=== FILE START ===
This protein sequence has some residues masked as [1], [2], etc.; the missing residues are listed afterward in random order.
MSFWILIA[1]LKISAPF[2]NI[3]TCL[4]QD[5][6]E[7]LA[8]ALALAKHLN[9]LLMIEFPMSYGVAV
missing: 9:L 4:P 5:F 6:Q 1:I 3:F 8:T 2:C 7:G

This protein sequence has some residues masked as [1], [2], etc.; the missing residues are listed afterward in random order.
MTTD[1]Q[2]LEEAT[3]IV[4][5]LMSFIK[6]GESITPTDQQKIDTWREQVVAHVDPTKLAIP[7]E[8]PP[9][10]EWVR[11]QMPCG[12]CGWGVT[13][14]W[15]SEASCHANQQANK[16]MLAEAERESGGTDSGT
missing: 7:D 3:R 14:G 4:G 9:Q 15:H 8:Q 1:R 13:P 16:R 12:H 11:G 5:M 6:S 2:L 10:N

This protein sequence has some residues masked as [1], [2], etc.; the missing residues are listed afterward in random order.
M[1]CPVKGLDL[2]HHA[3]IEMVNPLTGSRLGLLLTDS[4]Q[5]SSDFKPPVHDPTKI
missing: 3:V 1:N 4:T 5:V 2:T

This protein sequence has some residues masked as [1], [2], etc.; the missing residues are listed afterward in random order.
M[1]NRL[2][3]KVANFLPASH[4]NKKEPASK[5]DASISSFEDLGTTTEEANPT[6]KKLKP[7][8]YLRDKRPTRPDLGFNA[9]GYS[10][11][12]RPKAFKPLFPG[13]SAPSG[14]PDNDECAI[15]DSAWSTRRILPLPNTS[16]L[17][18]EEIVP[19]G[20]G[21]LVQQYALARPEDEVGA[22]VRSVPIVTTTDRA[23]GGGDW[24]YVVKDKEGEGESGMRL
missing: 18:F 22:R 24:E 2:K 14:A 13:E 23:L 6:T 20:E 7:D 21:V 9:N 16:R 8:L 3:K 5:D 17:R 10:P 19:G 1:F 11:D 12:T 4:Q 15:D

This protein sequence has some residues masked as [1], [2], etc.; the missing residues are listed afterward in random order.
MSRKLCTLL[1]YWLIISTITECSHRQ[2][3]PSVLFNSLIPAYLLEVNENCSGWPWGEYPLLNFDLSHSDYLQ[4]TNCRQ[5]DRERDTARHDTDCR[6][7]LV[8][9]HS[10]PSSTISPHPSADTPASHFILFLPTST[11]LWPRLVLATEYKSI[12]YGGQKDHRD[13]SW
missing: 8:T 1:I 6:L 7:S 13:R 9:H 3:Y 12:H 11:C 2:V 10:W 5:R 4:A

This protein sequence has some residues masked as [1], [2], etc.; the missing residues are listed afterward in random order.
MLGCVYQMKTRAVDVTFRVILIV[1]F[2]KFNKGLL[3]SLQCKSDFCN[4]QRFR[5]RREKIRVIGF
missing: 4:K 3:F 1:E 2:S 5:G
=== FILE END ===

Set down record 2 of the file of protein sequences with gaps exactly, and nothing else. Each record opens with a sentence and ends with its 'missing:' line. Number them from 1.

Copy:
This protein sequence has some residues masked as [1], [2], etc.; the missing residues are listed afterward in random order.
MTTD[1]Q[2]LEEAT[3]IV[4][5]LMSFIK[6]GESITPTDQQKIDTWREQVVAHVDPTKLAIP[7]E[8]PP[9][10]EWVR[11]QMPCG[12]CGWGVT[13][14]W[15]SEASCHANQQANK[16]MLAEAERESGGTDSGT
missing: 7:D 3:R 14:G 4:G 9:Q 15:H 8:Q 1:R 13:P 16:R 12:H 11:G 5:M 6:S 2:L 10:N